Sunday, May 12, 2019

Charity Encourages Generous Donations - New Standard for the Industry?

This really happened.  The vignette I present now occurred 3 days before its posting on this site.  My good friend Bill invited me to a fundraising dinner to support a Jewish organization.  I declined the invitation, but told Bill that I would be pleased to make a donation to support a cause that was important to him.  I connected to the website which led visitors quickly to the Donate page.  Charitable enterprises want to make it as easy as possible for you express your generosity and separate you from your funds.  Haven’t you noticed that every museum visit leads to the gift shop? 

I quickly filled in the credit card information and then scrolled down and typed $50 in the Customized Donation window.  This box allowed donors to designate their own amount, bypassing the default listed uber high dollar amounts that appeared higher up on the page.  The entire process expended about 3 minutes and ended when I clicked on the Donate Now button.   It’s the same process that we all use to purchase items on line.

Immediately, I received an e-mail receipt, which I opened for no clear reason as I generally ignore these notifications.  At first glance, I noted a donation amount of $18,000 which, of course, was incorrect.  On closer inspection, as my pulse rate quickened, this is exactly what the receipt claimed was transacted. Most likely, I thought I must be suffering from some transient blurry vision from over-caffeination, a previously unknown complication. But, squinting failed to change the number.  I did not panic, because I am a medical professional, who is steeled to maintain my equipoise when unexpected turbulence confronts me.  This is when seasoned pros must let their training and muscle  memory kick in.  In other words, I panicked.  

At least they thanked me!

I called Visa, whom I regarded as culpable, or at least guilty of contributory negligence, by facilitating this fraudulent transaction.  After exposure to the highly personalized menu tree, and hitting the zero on the phone repeatedly until my index finger was nearly calloused, a human-sounding voice emerged that claimed to be emanating from an actual human.  I was grateful to have discovered an escape from the menu tree, a labyrinth that can keep clients and customers trapped for months or longer.  Most of these lost souls go mad simply from being forced to hear, ‘Please listen carefully as our options have changed’, at high volume and without pause.  Visa-man advised me that I had no recourse available with them; I needed to take it up with the charity.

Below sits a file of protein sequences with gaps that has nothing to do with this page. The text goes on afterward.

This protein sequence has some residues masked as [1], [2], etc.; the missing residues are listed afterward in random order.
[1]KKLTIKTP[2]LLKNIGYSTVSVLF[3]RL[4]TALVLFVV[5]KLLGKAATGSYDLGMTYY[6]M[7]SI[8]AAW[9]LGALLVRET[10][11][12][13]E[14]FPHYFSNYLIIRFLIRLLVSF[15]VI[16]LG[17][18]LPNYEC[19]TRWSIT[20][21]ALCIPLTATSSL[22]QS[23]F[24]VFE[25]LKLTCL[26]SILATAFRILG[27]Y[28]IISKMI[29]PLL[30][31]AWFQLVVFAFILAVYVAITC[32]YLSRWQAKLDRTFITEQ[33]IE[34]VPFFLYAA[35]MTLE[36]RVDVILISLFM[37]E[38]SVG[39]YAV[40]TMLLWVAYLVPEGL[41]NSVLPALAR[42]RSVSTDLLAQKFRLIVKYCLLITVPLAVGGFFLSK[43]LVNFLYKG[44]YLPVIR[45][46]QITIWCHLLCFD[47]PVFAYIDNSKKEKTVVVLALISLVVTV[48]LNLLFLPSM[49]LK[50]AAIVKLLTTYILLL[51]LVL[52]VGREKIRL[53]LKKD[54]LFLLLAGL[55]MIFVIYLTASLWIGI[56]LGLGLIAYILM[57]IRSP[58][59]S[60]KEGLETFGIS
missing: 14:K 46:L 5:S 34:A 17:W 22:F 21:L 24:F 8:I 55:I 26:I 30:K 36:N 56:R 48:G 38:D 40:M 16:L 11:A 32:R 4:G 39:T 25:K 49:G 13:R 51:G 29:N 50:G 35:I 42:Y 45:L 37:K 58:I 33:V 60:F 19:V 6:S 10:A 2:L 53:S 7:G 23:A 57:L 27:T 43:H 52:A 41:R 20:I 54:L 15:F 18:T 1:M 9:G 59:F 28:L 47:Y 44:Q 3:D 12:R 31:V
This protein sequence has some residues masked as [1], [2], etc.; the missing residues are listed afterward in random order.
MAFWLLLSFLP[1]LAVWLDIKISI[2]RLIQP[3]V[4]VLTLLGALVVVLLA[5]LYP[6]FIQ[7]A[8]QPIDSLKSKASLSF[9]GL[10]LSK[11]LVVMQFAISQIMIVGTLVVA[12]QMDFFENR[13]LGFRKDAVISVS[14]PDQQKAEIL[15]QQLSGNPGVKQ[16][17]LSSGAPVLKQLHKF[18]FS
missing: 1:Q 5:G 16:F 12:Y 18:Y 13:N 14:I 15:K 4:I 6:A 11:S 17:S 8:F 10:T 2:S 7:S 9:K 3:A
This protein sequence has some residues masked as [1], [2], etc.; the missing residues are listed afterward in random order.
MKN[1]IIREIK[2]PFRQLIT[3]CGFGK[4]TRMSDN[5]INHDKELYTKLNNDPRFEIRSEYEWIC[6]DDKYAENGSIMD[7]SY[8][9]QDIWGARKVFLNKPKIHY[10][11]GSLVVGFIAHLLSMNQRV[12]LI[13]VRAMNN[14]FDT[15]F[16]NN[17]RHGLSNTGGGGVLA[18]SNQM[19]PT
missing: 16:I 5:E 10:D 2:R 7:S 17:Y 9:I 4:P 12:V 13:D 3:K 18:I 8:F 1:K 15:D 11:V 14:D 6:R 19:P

A few nanoseconds later, I phoned the charity and immediately was greeted by a voice mail.  When would I hear back?  What if the call came while I was doing a colonoscopy?  Should I answer anyway?  (I was leaning 'yes' on this.) What if the religious charity didn’t consider my donation as a human error, but as a divine stroke for which I would be rewarded in the hereafter?  Would I risk selling my soul for a mere $18,000? (I was scared to lean yes on this one.)

In less time than it seemed, a rabbi called and promptly and courteously returned me to the status quo ante.  He made me whole.  How did this escapade happen?  He explained that the Donate page was defaulted to donate 18 grand, and unless this box is unchecked by the donor, this will be the amount transferred.   I congratulated the rabbi on having such an effective donation process, and he assured me with a laugh, that he would attend to the glitch. 

We have all clicked on the wrong box or sent a text message to an unintended recipient, which can result in amusing or serious consequences.   In this case, my ‘error’ wasn’t one of commission, but of omission.  I failed to ‘opt out’.

Physicians, at least honest ones, can relate to this anecdote.  In the electronic medical era, how many of us have placed an order on the wrong patient?  Wouldn’t it be a shame if a doctor ordered a colonoscopy on Bill by mistake?

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